FAIRY MARTIN (Petrochelidon ariel) [E]
TREE MARTIN (Petrochelidon nigricans)
WHITE-BACKED SWALLOW (Cheramoeca leucosterna) – It was a really good year for this species with several sightings. [E]
Acrocephalidae (Reed-Warblers and Allies)
AUSTRALIAN REED-WARBLER (Acrocephalus australis)
Locustellidae (Grassbirds and Allies)
SPINIFEX-BIRD (Megalurus carteri) – After a great deal of searching, Jesse spotted one along the Santa Teresa Road. [E]

This Water Dragon was hanging out at Royal National Park. Photo by guide Chris Benesh.

LITTLE GRASSBIRD (Megalurus gramineus)
BROWN SONGLARK (Megalurus cruralis) [E]
RUFOUS SONGLARK (Megalurus mathewsi) [E]
Cisticolidae (Cisticolas and Allies)
Zosteropidae (White-eyes, Yuhinas, and Allies)
SILVER-EYE (Zosterops lateralis)
Turdidae (Thrushes and Allies)
EURASIAN BLACKBIRD (Turdus merula) [I]
Sturnidae (Starlings)
EUROPEAN STARLING (Sturnus vulgaris) [I]
COMMON MYNA (Acridotheres tristis) [I]

This Long-nosed Dragon munches down on a water-scorpion it had snatched from right beneath me. Photo by guide Chris Benesh.

Dicaeidae (Flowerpeckers)
MISTLETOEBIRD (Dicaeum hirundinaceum)
Motacillidae (Wagtails and Pipits)
AUSTRALASIAN PIPIT (AUSTRALIAN) (Anthus novaeseelandiae australis)
Fringillidae (Finches, Euphonias, and Allies)
EUROPEAN GREENFINCH (Chloris chloris) [I]
EUROPEAN GOLDFINCH (Carduelis carduelis) [I]
Passeridae (Old World Sparrows)
HOUSE SPARROW (Passer domesticus) [I]
EURASIAN TREE SPARROW (Passer montanus) [I]
Estrildidae (Waxbills and Allies)
RED-EARED FIRETAIL (Stagonopleura oculata) – Lake Seppings was once again the spot for this scarce species. [E]
DIAMOND FIRETAIL (Stagonopleura guttata) – We had good views of this species on the west side of the Grampians, and another sighting at the Little Desert Lodge. [E]
RED-BROWED FIRETAIL (Neochmia temporalis) [E]

We saw a few colorful butterflies, including this Black Jezebel. Photo by guide Chris Benesh.

ZEBRA FINCH (AUSTRALIAN) (Taeniopygia guttata castanotis)

SHORT-BEAKED ECHIDNA (Tachyglossus aculeatus) – A thrill for everyone at Dryandra. [E]
KOALA (Phascolarctos cinereus) – Great looks at a few of these along the Great Ocean Road. [E]
COMMON BRUSHTAIL POSSUM (Trichosurus vulpecula) – Some of us fed figs to one in Centennial Park. [E]
COMMON RINGTAIL POSSUM (Pseudocheirus peregrinus) – Randy spotted one that was being mobbed. [E]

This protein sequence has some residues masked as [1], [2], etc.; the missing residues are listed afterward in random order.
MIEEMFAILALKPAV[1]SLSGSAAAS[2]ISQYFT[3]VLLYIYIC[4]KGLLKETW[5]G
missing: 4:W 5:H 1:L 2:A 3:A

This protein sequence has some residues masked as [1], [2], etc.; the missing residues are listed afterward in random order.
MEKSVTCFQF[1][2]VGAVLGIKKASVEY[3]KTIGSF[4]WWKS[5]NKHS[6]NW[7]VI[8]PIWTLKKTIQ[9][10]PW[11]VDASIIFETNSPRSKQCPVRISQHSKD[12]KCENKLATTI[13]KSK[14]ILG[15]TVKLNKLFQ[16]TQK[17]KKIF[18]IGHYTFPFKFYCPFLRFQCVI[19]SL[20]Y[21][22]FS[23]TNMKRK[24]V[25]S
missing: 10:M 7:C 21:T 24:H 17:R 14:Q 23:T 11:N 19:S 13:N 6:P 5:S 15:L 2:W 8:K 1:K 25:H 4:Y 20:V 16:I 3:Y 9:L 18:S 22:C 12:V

BLACK-FOOTED ROCK-WALLABY (Petrogale lateralis) – Great views of this rock adapted species in Simpsons Gap. [E]
EASTERN GRAY KANGAROO (Macropus giganteus) [E]

We also had several dragonflies and damselflies, such as this Common Flatwing. Photo by guide Chris Benesh.

WESTERN GRAY KANGAROO (Macropus fuliginosus) [E]
COMMON WALLAROO (Macropus robustus) – Better known as Euro, we had good views of this species in Alice Springs. [E]
RED KANGAROO (Macropus rufus) – A couple of great sightings of this species near Alice Springs, including the road into Simpsons Gap where it is considered rare. [E]
SWAMP WALLABY (Wallabia bicolor) – A couple of roadside sightings. [E]
GRAY-HEADED FLYING-FOX (Pteropus poliocephalus) – Quite a few hanging out at Centennial Park. [E]
OLD WORLD RABBIT (Oryctolagus cuniculus) [I]
CAPE HARE (Lepus capensis) – A few good sightings. [I]
WATER-RAT (Hydromys chrysogaster) – Seen swimming at the penguin show at St. Kilda. [E]
BOTTLENOSE DOLPHIN (Tursiops truncatus) – A few seen from the Great Ocean Road.

We also took a moment to enjoy these amazing Bull Ants. These ants have amazing vision and can follow ones movements. Photo by guide Chris Benesh.

RED FOX (Vulpes vulpes) [I]



Lace Monitor (Varanus varius)

Perentie (Varanus giganteus)

Water Dragon (Intellagama lesueurii)

Shingleback (Tiliqua rugosa)

Southern Blind Snake (Anilios australis)

Long-nosed Dragon (Gowidon longirostris)

Mallee Dragon (Ctenophorus fordi)

Buchanan’s Snake-eyed Skink (Cryptoblapharus buchanani)

Macquarie Turtle (Emydura macquarii)

Tiger Snake (Notechis scutatus)

Eastern Brown Snake (Pseudonaja textillis)

Carpet Python (Morelia spilota)

Sedge Frog (Littoria fallax)

Desert Tree Frog (Litoria rubella)

Clicking Froglet (Crinia signifera)

Eastern Banjo Frog (Limnodynastes dumerilii)

Totals for the tour: 311 bird taxa and 17 mammal taxa